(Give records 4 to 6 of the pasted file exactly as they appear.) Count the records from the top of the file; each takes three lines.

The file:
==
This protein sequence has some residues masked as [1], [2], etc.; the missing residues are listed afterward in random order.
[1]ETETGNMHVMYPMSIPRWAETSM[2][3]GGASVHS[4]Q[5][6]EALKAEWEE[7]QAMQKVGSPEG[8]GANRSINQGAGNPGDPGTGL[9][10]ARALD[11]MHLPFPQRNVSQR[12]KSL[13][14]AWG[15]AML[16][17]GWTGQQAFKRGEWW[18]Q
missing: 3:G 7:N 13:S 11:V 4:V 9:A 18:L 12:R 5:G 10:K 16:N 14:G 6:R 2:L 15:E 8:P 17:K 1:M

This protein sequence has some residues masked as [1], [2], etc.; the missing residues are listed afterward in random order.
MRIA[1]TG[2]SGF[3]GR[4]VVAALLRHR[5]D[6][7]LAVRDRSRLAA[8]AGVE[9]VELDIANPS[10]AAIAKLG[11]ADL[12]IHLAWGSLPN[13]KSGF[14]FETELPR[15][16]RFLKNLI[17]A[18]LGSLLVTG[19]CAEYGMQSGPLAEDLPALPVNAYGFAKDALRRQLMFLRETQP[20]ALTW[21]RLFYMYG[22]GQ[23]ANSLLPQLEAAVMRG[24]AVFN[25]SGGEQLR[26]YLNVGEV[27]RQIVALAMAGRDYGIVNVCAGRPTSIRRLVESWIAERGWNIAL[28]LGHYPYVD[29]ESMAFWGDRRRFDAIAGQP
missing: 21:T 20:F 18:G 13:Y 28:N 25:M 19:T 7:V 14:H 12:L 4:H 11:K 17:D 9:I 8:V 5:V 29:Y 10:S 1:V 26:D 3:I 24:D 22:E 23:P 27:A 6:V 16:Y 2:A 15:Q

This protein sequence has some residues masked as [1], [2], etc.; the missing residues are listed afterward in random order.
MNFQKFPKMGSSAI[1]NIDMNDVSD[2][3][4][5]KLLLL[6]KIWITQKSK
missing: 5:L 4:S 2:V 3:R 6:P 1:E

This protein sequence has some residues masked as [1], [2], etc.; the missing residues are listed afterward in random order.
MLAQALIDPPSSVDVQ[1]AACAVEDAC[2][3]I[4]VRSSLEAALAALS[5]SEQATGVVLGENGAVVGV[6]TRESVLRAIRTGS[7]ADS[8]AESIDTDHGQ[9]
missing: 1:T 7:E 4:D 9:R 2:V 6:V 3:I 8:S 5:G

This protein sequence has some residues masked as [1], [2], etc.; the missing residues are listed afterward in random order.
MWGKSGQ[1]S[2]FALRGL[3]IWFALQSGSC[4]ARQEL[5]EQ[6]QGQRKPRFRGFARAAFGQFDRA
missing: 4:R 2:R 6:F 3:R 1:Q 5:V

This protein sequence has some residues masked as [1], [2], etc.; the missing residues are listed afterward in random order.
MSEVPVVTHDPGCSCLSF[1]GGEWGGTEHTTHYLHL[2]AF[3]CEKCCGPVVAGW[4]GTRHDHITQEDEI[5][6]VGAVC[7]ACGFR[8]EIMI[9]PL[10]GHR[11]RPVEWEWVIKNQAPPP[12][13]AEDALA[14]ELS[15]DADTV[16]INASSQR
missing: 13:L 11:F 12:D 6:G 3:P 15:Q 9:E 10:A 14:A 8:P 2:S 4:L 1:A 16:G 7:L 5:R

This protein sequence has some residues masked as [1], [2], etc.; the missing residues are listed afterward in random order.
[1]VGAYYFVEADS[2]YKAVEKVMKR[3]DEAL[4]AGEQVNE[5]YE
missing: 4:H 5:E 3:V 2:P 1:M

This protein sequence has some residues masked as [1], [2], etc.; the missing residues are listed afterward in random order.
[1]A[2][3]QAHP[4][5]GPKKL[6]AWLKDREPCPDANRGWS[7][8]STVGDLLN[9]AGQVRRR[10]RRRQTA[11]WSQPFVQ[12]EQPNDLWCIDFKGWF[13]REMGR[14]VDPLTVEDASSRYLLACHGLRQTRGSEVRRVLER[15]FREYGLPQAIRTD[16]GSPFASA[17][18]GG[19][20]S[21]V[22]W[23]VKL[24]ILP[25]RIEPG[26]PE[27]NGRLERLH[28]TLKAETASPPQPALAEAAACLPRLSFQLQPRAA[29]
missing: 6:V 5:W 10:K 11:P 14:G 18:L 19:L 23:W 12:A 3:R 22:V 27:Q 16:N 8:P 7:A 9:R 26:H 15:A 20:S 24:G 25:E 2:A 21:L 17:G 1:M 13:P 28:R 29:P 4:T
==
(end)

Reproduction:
This protein sequence has some residues masked as [1], [2], etc.; the missing residues are listed afterward in random order.
MLAQALIDPPSSVDVQ[1]AACAVEDAC[2][3]I[4]VRSSLEAALAALS[5]SEQATGVVLGENGAVVGV[6]TRESVLRAIRTGS[7]ADS[8]AESIDTDHGQ[9]
missing: 1:T 7:E 4:D 9:R 2:V 6:V 3:I 8:S 5:G

This protein sequence has some residues masked as [1], [2], etc.; the missing residues are listed afterward in random order.
MWGKSGQ[1]S[2]FALRGL[3]IWFALQSGSC[4]ARQEL[5]EQ[6]QGQRKPRFRGFARAAFGQFDRA
missing: 4:R 2:R 6:F 3:R 1:Q 5:V

This protein sequence has some residues masked as [1], [2], etc.; the missing residues are listed afterward in random order.
MSEVPVVTHDPGCSCLSF[1]GGEWGGTEHTTHYLHL[2]AF[3]CEKCCGPVVAGW[4]GTRHDHITQEDEI[5][6]VGAVC[7]ACGFR[8]EIMI[9]PL[10]GHR[11]RPVEWEWVIKNQAPPP[12][13]AEDALA[14]ELS[15]DADTV[16]INASSQR
missing: 13:L 11:F 12:D 6:G 3:P 15:Q 9:E 10:A 14:A 8:P 2:S 4:L 1:A 16:G 7:L 5:R